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Applying for flexible working part-time - any tips?

(9 Posts)
MrsJamin Tue 22-Jul-08 16:11:54

It's a bit daunting all this, but I'm filling the form in, are there any tips anyone has for how you persuaded your employer that you could go part-time? What kinds of things did you focus on? For e.g. did you make lots of claims of what you could do to be v organised and flexible if necessary, or should that be negotiated later? Finding it difficult 'selling' the idea to them...

notwavingjustironing Tue 22-Jul-08 16:13:39

I take it you already have a job. Are they keen for you to work part time or are they just going through the motions allowing you to apply? Has anyone else set a precedent?

MrsJamin Tue 22-Jul-08 18:44:35

I already have a job, yes, I'm on maternity leave now. I doubt they are keen for me to work part-time so they would probably need some convincing that it would work. I don't know anyone of a similar grade who has set a precedent. Basically if they can't agree though, I won't go back, so I have a pretty strong negotiating position.

callmeovercautious Tue 22-Jul-08 18:51:13

I suggest sounding them out informally first. Do you have a set idea of hours etc or do you just want less hours in some shape or form?

I sold my idea by suggesting that as the business was growing that they could keep a FT and have me back PT as additional resource. I basically said anything around 20 hrs would be good. My Boss then said yes we have the budget what days etc do you want? So I actually got exactly what I wanted! I knew it would be approved before I put in my application.

Remember you are only entitled to 1 application in 12m so make sure it is your best effort smile

MrsJamin Tue 22-Jul-08 18:59:44

that sounds like a good idea, thanks cmoc, it's true there's a few ambiguities in what I want, also I haven't worked out whether this working pattern would work with having a childminder. Did you just have an informal chat about it first?

callmeovercautious Tue 22-Jul-08 21:16:46

Just know what you really want what will suit Childcare etc. Then pitch slightly higher so you can negotiate grin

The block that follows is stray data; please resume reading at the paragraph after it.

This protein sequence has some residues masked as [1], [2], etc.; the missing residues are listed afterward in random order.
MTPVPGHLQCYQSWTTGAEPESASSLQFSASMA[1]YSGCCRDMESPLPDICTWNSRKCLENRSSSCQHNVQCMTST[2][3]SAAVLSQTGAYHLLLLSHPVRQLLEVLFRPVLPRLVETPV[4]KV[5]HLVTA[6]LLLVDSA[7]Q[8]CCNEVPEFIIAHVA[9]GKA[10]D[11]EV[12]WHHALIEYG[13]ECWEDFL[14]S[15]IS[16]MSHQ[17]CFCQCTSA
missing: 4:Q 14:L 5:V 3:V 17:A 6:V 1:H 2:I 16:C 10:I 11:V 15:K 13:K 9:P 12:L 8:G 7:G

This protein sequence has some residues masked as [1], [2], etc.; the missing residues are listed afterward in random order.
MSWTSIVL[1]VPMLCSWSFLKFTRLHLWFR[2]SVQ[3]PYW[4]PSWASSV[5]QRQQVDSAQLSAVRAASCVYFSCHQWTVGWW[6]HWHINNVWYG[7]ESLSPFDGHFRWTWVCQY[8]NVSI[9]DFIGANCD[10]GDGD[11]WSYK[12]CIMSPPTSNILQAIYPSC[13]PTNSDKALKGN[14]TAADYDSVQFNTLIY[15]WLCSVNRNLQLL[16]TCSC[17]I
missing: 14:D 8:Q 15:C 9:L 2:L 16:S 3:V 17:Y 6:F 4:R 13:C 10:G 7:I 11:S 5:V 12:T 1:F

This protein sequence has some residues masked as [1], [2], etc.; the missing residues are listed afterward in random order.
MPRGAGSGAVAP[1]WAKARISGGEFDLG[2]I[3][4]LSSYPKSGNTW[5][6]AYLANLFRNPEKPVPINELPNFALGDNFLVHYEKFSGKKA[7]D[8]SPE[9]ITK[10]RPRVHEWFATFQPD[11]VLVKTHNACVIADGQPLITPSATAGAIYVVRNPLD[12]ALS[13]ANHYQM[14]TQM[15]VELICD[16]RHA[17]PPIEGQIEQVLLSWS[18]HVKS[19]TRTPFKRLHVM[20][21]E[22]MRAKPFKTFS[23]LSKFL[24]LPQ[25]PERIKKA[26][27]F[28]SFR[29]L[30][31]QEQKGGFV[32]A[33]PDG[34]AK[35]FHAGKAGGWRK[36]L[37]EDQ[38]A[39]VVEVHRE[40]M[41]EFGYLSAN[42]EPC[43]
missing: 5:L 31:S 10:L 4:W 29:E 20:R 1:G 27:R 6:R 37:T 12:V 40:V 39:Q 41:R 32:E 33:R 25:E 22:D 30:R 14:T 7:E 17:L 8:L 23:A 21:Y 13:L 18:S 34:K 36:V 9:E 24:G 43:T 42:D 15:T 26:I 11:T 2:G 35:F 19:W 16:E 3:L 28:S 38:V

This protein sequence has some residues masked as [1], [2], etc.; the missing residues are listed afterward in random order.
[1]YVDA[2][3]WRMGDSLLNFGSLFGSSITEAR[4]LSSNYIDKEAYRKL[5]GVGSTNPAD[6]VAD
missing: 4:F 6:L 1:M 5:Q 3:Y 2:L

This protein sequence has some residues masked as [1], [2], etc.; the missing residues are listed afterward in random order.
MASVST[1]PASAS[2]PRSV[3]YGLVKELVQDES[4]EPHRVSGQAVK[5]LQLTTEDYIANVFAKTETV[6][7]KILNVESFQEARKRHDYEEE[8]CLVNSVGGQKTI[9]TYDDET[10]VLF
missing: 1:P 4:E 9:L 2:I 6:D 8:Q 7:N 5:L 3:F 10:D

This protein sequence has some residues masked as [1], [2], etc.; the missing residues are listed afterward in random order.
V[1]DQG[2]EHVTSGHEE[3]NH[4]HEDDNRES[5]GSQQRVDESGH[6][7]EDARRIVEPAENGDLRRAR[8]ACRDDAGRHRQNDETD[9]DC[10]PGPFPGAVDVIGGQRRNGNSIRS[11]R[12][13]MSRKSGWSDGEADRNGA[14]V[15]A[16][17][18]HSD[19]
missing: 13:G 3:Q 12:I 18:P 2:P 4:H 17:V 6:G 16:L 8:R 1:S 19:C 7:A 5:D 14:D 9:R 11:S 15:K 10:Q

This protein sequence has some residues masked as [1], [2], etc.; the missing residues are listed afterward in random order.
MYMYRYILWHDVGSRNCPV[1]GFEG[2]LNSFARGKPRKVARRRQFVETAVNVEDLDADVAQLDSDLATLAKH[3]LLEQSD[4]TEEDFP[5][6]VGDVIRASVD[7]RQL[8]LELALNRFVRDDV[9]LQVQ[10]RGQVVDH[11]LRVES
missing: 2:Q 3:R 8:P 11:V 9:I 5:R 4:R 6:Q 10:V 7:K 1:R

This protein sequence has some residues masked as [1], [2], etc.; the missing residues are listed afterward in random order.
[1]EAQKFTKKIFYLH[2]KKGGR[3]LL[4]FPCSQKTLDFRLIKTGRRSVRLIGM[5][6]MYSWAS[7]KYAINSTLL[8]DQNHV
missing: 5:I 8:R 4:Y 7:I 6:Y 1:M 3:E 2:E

I also suggest chatting to a few Childminders and Nurseries to see what the patterns are like and fees! It worked out better for us to go with a Nursery as I was not Happy with the CM I could find willing to take DD PT. A good choice for us in hindsight although at the time I did worry.

You can use childcare as a negotiating point. e.g I always leave dead on time, everyone knows it and it is very unlike the old me. No over running meetings etc or they charge me lots of money at Nursery which work would get the bill for! In exchange I sometimes finish things off at home - at least I am at home!

melrose Tue 22-Jul-08 21:22:34

Think about how it will affect them and the business and try to answerthose queries rather than writing it all from your perspective. For example, as a manager I suggested that my staff could have a rota to deputise for me on my day off to give them an insight into the managers' role for their own progression. Obviously that never happened but it sounded good on paper! They liked the fact I had considered the impact my not being there one dsay a week would have on business

peachsmuggler Sun 03-Aug-08 12:58:08

I may be wrong about this, but I thought the onus was on them to prove that there was a good reason you could NOT work part time, rather than you having to prove that you could make it work???

findtheriver Sun 03-Aug-08 13:31:11

Agree with melrose. You need to try to step into their shoes. What will the impact be on the employer and your colleagues? How can you turn any disadvantages into a positive (or at least a perceived positive?!)In my line of work, the biggest impact is usually on other employees, and obviously they have a right to not be affected by someone else going part time.

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